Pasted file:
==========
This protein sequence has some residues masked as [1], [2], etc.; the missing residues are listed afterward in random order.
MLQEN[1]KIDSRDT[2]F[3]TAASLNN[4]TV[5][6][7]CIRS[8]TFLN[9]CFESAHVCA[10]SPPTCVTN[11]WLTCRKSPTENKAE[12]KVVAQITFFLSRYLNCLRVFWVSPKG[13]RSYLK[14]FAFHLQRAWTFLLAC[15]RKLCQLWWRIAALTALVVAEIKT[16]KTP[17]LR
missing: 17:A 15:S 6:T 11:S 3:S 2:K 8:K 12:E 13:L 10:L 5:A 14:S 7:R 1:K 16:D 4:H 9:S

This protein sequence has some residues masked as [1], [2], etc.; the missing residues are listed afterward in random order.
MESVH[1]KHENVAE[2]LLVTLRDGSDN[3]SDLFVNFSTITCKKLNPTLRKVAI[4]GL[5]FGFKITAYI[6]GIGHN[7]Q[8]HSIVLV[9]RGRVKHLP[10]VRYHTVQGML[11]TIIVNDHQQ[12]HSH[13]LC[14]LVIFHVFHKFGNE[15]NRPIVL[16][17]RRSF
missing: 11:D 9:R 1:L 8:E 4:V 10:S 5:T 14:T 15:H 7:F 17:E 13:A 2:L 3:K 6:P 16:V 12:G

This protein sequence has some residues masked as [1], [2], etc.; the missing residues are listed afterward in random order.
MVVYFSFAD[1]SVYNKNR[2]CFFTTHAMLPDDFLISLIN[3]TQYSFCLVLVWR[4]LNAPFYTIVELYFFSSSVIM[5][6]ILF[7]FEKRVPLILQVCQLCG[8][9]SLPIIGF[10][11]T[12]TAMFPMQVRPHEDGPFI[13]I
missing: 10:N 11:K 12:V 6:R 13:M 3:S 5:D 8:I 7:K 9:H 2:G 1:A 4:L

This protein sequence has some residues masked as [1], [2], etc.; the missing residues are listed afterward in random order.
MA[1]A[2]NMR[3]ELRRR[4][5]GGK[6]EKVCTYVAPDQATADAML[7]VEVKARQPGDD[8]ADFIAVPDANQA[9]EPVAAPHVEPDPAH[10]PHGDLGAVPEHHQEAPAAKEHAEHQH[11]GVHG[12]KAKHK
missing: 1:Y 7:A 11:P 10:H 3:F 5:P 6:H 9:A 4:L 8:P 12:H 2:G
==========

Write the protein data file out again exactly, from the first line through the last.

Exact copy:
This protein sequence has some residues masked as [1], [2], etc.; the missing residues are listed afterward in random order.
MLQEN[1]KIDSRDT[2]F[3]TAASLNN[4]TV[5][6][7]CIRS[8]TFLN[9]CFESAHVCA[10]SPPTCVTN[11]WLTCRKSPTENKAE[12]KVVAQITFFLSRYLNCLRVFWVSPKG[13]RSYLK[14]FAFHLQRAWTFLLAC[15]RKLCQLWWRIAALTALVVAEIKT[16]KTP[17]LR
missing: 17:A 15:S 6:T 11:S 3:S 2:K 8:K 12:E 13:L 10:L 5:A 14:S 7:R 1:K 16:D 4:H 9:S

This protein sequence has some residues masked as [1], [2], etc.; the missing residues are listed afterward in random order.
MESVH[1]KHENVAE[2]LLVTLRDGSDN[3]SDLFVNFSTITCKKLNPTLRKVAI[4]GL[5]FGFKITAYI[6]GIGHN[7]Q[8]HSIVLV[9]RGRVKHLP[10]VRYHTVQGML[11]TIIVNDHQQ[12]HSH[13]LC[14]LVIFHVFHKFGNE[15]NRPIVL[16][17]RRSF
missing: 11:D 9:R 1:L 8:E 4:V 10:S 5:T 14:T 15:H 7:F 17:E 13:A 2:L 3:K 6:P 16:V 12:G

This protein sequence has some residues masked as [1], [2], etc.; the missing residues are listed afterward in random order.
MVVYFSFAD[1]SVYNKNR[2]CFFTTHAMLPDDFLISLIN[3]TQYSFCLVLVWR[4]LNAPFYTIVELYFFSSSVIM[5][6]ILF[7]FEKRVPLILQVCQLCG[8][9]SLPIIGF[10][11]T[12]TAMFPMQVRPHEDGPFI[13]I
missing: 10:N 11:K 12:V 6:R 13:M 3:S 5:D 8:I 7:K 9:H 2:G 1:A 4:L

This protein sequence has some residues masked as [1], [2], etc.; the missing residues are listed afterward in random order.
MA[1]A[2]NMR[3]ELRRR[4][5]GGK[6]EKVCTYVAPDQATADAML[7]VEVKARQPGDD[8]ADFIAVPDANQA[9]EPVAAPHVEPDPAH[10]PHGDLGAVPEHHQEAPAAKEHAEHQH[11]GVHG[12]KAKHK
missing: 1:Y 7:A 11:P 10:H 3:F 5:P 6:H 9:A 4:L 8:P 12:H 2:G